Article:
A new report issued by a government-led oversight board in Britain offered a highly critical assessment of the Chinese telecom giant Huawei, citing "significant technical issues" in the company's engineering processes and software that it said led to "new risks" in networks where Huawei's equipment was in use.
The board, which is led by a cybersecurity official from top British spy agency, GCHQ, and includes among its members a senior executive from Huawei, said it could provide "only limited assurance" that the long-term security risks of Huawei equipment could be managed. GCHQ is the British equivalent of the National Security Agency (NSA) in the United States.
The U.S., which has effectively banned Huawei products since 2012, has been warning allies about the potential national security threats posed by Huawei, with increasing urgency recently, advising them to follow suit and ban Huawei's products from their developing 5G networks. 5G is the cellular technology that will facilitate significantly faster internet connections and pave the way for broad implementation of complex technologies like self-driving cars.
The report also said that Huawei had not taken meaningful steps to address security flaws in problems that had been identified a year ago. While it identified "serious and systemic defects in Huawei's software engineering and cyber security competence," the board said in the report that it does not believe the defects were a result of Chinese state interference.
The British oversight board, which has been running for eight years, is uniquely positioned to make assessments of Huawei products and processes; the Shenzhen-based company provides the board, known as the Huawei Cyber Security Evaluation Centre (HCSEC) Oversight Board, with the source code for its equipment in order to mitigate perceived risks arising from its use.
Speaking on condition of anonymity, a senior U.S. government official told CBS News the U.K.'s report "doubles down on exactly why we have concerns" about Huawei.
"We see them giving a pretty public failing grade – and our assessment is we couldn't mitigate or manage [those risks], either," the official said.
Key among the HCSEC's findings, according to the official, is what essentially looks like the incorporation of, rather than a backdoor, a 'bug door' – a software bug that may resemble poor engineering practice but could actually be a way to offer the company a deniable means of sharing purported source code that in reality doesn't match its actual software.
"That's where this concern arises: you can't tell what's intentional, what's discovered but unfixed … what is truly just a process of poor quality and engineering practices," the official said. "And as long as there's that debate it gives the company the margin of safety, the country the margin of safety, but still leaves you just as exposed."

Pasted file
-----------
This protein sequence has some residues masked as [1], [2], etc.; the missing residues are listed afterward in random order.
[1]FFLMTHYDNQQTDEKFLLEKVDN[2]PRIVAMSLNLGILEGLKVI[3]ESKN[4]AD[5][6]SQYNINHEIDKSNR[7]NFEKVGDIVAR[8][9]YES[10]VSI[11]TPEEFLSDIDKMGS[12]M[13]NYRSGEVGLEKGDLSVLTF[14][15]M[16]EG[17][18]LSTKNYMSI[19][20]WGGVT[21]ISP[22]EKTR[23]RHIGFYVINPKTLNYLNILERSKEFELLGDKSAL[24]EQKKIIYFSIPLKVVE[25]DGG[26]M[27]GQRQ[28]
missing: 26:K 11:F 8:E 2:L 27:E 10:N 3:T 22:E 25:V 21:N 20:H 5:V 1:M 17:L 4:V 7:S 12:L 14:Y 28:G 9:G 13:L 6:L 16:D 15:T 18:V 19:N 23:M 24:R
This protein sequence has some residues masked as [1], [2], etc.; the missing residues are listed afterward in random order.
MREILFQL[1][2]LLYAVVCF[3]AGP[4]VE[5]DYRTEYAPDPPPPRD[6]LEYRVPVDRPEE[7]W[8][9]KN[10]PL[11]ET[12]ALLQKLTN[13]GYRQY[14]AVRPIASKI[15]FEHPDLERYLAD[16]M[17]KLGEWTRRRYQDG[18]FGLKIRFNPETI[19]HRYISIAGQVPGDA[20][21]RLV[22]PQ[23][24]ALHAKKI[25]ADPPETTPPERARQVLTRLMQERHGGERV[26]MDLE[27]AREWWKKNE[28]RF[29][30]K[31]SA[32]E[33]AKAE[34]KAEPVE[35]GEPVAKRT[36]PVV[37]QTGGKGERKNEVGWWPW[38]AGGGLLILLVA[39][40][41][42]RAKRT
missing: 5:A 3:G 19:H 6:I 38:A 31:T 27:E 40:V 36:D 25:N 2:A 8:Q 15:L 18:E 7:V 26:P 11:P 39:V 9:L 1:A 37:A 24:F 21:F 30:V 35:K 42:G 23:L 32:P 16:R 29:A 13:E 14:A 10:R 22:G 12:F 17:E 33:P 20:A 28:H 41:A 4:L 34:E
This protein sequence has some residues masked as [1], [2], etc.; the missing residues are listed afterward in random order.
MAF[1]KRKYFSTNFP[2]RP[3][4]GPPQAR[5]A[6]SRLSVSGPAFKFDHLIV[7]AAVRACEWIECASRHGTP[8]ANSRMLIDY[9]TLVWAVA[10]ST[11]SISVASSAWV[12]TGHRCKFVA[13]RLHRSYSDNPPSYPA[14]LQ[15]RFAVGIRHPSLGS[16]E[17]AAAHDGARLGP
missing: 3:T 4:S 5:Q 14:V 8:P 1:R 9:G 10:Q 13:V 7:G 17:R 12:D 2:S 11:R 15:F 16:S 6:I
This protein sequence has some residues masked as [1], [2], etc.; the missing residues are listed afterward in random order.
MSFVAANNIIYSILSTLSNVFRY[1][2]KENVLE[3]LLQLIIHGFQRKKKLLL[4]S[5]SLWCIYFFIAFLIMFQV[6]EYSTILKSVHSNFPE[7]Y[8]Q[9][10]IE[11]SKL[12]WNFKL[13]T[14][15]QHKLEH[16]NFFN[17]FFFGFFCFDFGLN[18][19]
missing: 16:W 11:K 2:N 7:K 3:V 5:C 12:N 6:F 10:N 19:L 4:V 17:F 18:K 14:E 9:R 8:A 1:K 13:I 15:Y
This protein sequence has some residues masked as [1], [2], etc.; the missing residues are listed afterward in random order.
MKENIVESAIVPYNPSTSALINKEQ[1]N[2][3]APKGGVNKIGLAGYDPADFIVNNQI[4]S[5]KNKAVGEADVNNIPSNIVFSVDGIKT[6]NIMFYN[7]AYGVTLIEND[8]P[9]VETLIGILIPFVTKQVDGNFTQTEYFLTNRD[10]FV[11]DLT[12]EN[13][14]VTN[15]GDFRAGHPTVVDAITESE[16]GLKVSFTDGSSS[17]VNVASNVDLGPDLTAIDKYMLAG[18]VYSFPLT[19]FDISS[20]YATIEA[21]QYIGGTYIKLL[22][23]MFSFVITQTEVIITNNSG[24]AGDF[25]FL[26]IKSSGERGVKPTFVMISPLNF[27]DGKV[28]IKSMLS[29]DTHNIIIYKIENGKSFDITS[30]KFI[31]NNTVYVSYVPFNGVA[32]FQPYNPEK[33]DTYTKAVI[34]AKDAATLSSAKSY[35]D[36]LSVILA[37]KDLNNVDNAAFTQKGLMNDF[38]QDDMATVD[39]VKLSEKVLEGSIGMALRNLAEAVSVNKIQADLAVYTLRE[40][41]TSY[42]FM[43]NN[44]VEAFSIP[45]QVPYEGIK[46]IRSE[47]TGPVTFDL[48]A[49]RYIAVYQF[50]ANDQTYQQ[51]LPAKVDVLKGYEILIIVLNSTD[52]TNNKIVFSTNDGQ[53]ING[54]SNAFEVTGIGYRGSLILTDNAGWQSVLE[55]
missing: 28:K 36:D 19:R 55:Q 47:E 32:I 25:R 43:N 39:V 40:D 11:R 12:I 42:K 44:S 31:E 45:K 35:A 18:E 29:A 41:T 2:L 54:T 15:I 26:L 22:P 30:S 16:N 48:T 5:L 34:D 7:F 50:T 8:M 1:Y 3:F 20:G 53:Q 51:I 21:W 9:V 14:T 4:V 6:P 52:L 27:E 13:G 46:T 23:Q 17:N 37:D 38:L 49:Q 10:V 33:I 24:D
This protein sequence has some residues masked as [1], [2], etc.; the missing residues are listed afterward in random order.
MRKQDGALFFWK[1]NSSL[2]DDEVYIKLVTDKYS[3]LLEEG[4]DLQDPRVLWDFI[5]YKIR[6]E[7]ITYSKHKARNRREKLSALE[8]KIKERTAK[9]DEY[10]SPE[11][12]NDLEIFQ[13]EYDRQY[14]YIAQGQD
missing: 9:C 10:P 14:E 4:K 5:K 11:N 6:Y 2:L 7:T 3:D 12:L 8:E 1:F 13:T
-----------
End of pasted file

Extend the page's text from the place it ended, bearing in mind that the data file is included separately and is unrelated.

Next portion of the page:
"It's explainable if found – but it's just as deadly," the official said, adding the bug could also be found and exploited by other adversaries, including Russia and Iran.
The most critical findings of the report were likely to have been softened, the official added, given Huawei's direct involvement in the board that issues it.
Still, the official stressed, "We think it's pretty heinous, and that's after Huawei got to sand the edges off to make it less so."
Last summer, Australia effectively banned Huawei from its 5G buildout, but other major U.S. allies, including Britain, Canada and Germany, have held out. The latter recently signaled it would not move to block Huawei from its 5G networks, in defiance of the U.S.'s appeals.
And earlier this week, the European Union also declined to issue a blanket ban on Huawei, calling instead for a security review, to conclude by the end of this year, by all of its Member States. Huawei said it welcomed the EU's "objective and proportionate" approach.
The company did not immediately respond to a request for comment from CBS News.
The senior U.S. official said that countries that are dismissing warnings – these findings from the U.K. latest among them – were potentially inviting both compromised security and higher costs.
"The message I would want those countries considering using Huawei, who are doing it primarily on cost – I think this analysis should show that the total cost of ownership is not reflected in the equipment alone, but also the impact the flaws will have on reliability, quality control, and support."
"We can't afford an environment where the lowest bidder drives out the most secure Western options for economic reasons," the official said.
And the forcefulness with which the U.S. has been issuing its own warnings, the official suggested, was a reflection of the high stakes at hand.
"I think some of the hard messaging you're seeing is because of this serious worry we have," the official said, "that we're watching others fall into a pretty dangerous space."